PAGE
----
I like that the neighbor’s cat walks
the block as if he owns it. Sometimes

he finds me when we’re both out
without a thing to do but get

together. When I say, “It’s clear
you have prepared yourself to be

in position if it’s determined
you are one to survive,” he says:

“I admire those who die where they
should not have been.” When I say

I knew a cat who was loved so long
she took without a fuss six months

of saline in her legs, who’d bring
wet gifts, even then, to the back step,

alive and unhurt, he says: “Our crows
are no match for our mockingbirds.”

Some Hear Singing

But here you are walking the dog to the park.
It’s dark. A couple—lumpish, angelic—
cuddle on a bench. You don’t need to see
what they are doing to know they are in love,
or close enough, and easy to avoid.

1999. You might, in general,
be happy, but tonight, specifically,
you are tired. The dog is taking forever
and you find yourself praying for shit like rain.
The stars, if they are out (you watch the ground)

are muted by moonlight. The moon is full
tonight of itself. It’s autumn. October.
Did I mention that? Three months until the new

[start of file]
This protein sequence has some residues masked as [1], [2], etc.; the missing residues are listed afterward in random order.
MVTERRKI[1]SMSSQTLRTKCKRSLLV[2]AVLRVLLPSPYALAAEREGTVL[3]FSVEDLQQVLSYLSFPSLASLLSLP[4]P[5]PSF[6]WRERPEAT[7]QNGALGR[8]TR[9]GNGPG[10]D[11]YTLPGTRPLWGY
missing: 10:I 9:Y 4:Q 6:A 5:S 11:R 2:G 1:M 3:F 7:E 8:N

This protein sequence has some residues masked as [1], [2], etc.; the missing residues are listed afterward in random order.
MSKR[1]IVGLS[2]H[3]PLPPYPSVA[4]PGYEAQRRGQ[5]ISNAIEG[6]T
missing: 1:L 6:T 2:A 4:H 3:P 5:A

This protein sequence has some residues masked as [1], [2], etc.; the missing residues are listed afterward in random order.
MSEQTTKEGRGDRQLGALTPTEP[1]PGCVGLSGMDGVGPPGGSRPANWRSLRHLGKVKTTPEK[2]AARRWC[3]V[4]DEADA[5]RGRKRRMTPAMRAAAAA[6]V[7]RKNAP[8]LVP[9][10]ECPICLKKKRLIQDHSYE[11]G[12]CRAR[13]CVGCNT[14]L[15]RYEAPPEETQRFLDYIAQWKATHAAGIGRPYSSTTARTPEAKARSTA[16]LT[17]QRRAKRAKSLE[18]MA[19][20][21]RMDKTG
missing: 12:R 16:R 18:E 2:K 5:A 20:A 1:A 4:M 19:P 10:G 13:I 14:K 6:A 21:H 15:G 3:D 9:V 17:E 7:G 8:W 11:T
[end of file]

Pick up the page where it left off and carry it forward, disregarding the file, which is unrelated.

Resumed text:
millennium. Three months before the end
of the old millennium. You’re not sure which

and I’ve heard both. Now this (what happens next)
is startling. You’re walking the dog, remember?
It’s late. The century is almost gone
or just beginning. The couple, if they
were ever there, has moved on, and as your dog

begins her circling, you hear them. Footsteps.
Approaching. As if all the years you were not
a party to came back dancing around you.
You whirl. Nothing, at first, though you see stars now,
then—ah, of course—the leaves. (There must have been

a breeze.) Leaves crackle like stars around you,
layer on layer, too fast for years. You’re me,
and the stars, for once, shine more brightly than
the thought of stars. You want to believe the life
you’ve lived is over. It’s not, I agree.

Michael Smith is a graduate of UNC-G, Hollins College, and the University of Notre Dame, and teaches at Delta State University, where he also serves as editor of Tapestry, a literary journal focusing on the Mississippi Delta. He's published two collections of poetry, How to Make a Mummy, and, Multiverse, a collection of two anagrammatic cycles.

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